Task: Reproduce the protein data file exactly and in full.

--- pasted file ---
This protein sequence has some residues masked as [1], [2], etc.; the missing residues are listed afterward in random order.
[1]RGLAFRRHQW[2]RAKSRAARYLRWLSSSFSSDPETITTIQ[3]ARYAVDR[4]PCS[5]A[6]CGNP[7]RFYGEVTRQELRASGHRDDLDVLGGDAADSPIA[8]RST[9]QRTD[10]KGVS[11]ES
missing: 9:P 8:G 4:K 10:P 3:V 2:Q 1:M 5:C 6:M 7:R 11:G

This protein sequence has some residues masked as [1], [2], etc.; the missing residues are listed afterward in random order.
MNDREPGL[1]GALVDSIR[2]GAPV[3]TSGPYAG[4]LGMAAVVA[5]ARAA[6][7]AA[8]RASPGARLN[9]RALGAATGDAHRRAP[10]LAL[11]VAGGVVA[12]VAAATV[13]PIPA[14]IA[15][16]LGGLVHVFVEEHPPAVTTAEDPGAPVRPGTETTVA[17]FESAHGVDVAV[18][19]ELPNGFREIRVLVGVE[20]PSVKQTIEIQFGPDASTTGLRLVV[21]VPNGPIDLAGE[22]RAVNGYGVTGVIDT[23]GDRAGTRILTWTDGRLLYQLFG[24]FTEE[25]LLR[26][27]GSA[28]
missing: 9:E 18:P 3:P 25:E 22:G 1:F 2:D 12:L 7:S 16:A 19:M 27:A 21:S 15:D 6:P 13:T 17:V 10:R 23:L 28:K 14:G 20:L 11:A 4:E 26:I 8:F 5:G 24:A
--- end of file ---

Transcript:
This protein sequence has some residues masked as [1], [2], etc.; the missing residues are listed afterward in random order.
[1]RGLAFRRHQW[2]RAKSRAARYLRWLSSSFSSDPETITTIQ[3]ARYAVDR[4]PCS[5]A[6]CGNP[7]RFYGEVTRQELRASGHRDDLDVLGGDAADSPIA[8]RST[9]QRTD[10]KGVS[11]ES
missing: 9:P 8:G 4:K 10:P 3:V 2:Q 1:M 5:C 6:M 7:R 11:G

This protein sequence has some residues masked as [1], [2], etc.; the missing residues are listed afterward in random order.
MNDREPGL[1]GALVDSIR[2]GAPV[3]TSGPYAG[4]LGMAAVVA[5]ARAA[6][7]AA[8]RASPGARLN[9]RALGAATGDAHRRAP[10]LAL[11]VAGGVVA[12]VAAATV[13]PIPA[14]IA[15][16]LGGLVHVFVEEHPPAVTTAEDPGAPVRPGTETTVA[17]FESAHGVDVAV[18][19]ELPNGFREIRVLVGVE[20]PSVKQTIEIQFGPDASTTGLRLVV[21]VPNGPIDLAGE[22]RAVNGYGVTGVIDT[23]GDRAGTRILTWTDGRLLYQLFG[24]FTEE[25]LLR[26][27]GSA[28]
missing: 9:E 18:P 3:P 25:E 22:G 1:F 2:D 12:L 7:S 16:A 19:M 27:A 21:S 15:D 6:P 13:T 17:V 10:R 23:L 28:K 14:G 20:L 11:A 4:E 26:I 8:F 5:G 24:A